Declining average customer use of natural gas: Issues and optionsAn IndEco project report
Natural gas utilities across Canada are experiencing declining gas usage per customer. For some utilities the decline is across all sectors; for others the decline is centred on residential and on small commercial and small industrial customers. This decline has been happening in the market over time due to energy efficiency improvements in new construction and the turnover in stock to higher efficiency gas furnaces. The decline has gained greater notice in recent years because high and volatile gas prices are moving consumers to further reduce gas use. These prices are creating increased pressure on the utilities from governments and stakeholders to place greater emphasis on energy efficient gas use through the delivery of demand-side management (DSM) services to customers. In addition, there are specific factors pertinent to particular franchise areas that are magnifying the decline.
From a customer perspective, decline in average use is very positive; it means that customers are using natural gas more wisely and are saving money on their gas bills. From a utility perspective, decline in use per account has a positive benefit because this contributes to customer retention. For utilities with DSM, their DSM programs further help their customers to achieve wise gas use and savings on gas bills. However, if declines in average use are not properly addressed through effective rate regulation, this could jeopardize the continued effectiveness of gas DSM, discourage utilities from promoting wise gas use and result in significant lost earnings for the utility.
The Canadian Gas Association retained IndEco Strategic Consulting Inc. in June 2006 to explore at a high level the nature and extent of the decline in gas usage across Canadian natural gas utilities, to identify implications of this decline and to assess options for managing its negative consequences on the gas utilities. This paper documents the research and findings of this work.
Canadian gas utilities are experiencing a 1.9% decline per year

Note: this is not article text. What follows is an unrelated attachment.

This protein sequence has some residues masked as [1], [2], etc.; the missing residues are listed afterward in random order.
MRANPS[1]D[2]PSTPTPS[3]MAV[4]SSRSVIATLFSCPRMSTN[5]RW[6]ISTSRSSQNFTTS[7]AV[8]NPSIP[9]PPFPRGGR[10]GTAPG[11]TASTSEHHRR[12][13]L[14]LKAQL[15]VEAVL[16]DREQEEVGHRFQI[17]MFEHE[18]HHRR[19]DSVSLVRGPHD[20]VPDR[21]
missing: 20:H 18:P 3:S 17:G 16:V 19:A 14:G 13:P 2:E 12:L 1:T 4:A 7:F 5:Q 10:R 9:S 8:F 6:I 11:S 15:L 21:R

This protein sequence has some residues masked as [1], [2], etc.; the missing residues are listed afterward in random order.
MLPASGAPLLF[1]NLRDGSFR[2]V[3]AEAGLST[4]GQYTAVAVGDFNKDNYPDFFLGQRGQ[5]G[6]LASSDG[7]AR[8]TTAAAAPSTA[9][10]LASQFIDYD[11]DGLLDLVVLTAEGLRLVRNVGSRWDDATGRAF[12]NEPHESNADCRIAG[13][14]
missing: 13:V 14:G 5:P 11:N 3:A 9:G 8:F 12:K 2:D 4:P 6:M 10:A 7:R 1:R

Ten natural gas utilities across Canada participated in this study. They are: AltaGas, ATCO Gas, Enbridge Gas Distribution, Gaz Métro, Manitoba Hydro, Pacific Northern Gas (PNG), SaskEnergy, Terasen Gas and Union Gas. Each utility was asked to provide data from which to analyze actual declines in average use. Enbridge Gas New Brunswick and Heritage Gas in Nova Scotia were excluded from the study as these utilities are relatively new and are focused on adding customers to the distribution system.
In addition to obtaining data from the utilities relevant to analyzing declining average use, IndEco conducted telephone interviews in July and August 2006 with Enbridge Gas Distribution, Gaz Métro, Manitoba Hydro, Terasen Gas and Union Gas, and in October 2006 with PNG and AltaGas to supplement the data analysis.
A major finding of this work is that Canadian natural gas utilities have been experiencing a steady trend of declining natural gas use per customer. Analysis of actual use data, provided by the utilities over this period, and normalized by number of customers and weather, shows a decline in average use of natural gas across all sectors of 19% over the past 13 to 15 years, while across the residential sector, that decline has been 16%. This corresponds roughly to a decline in average use of 1.9% per year for all sectors and to a decline in average use in the residential sector specifically, of 1.1% per year.
How to address declining average use
The utility response to declining average use per customer should be tailored to the market conditions and the regulatory environment in which the utility operates. These conditions differ across the country and among the individual utilities.
There are a number of options for addressing declining average use per customer in Canadian gas utilities. Five options are discussed in this paper, and they are: ignore declining average use, incorporate declining average use in the load forecast, decouple revenue from gas use, make adjustments to fixed and volumetric charges and address decoupling in performance based regulation (PBR). These options are not completely distinct or independent from one another and more than one option can be operating at the same time for a particular company.
For a detailed discussion of these options, please view the report at the link below.
About the authorHeather is a senior consultant with IndEco. She is a Professional Engineer with extensive experience in energy and environmental issues, with a focus on energy conservation, demand response and renewable energy technologies.
Canadian Gas Association
Other related IndEco reports:
Designing a successful natural gas DSM regulatory framework
Canadian natural gas distribution utilities' best practices in demand side management
Regulatory frameworks for demand side management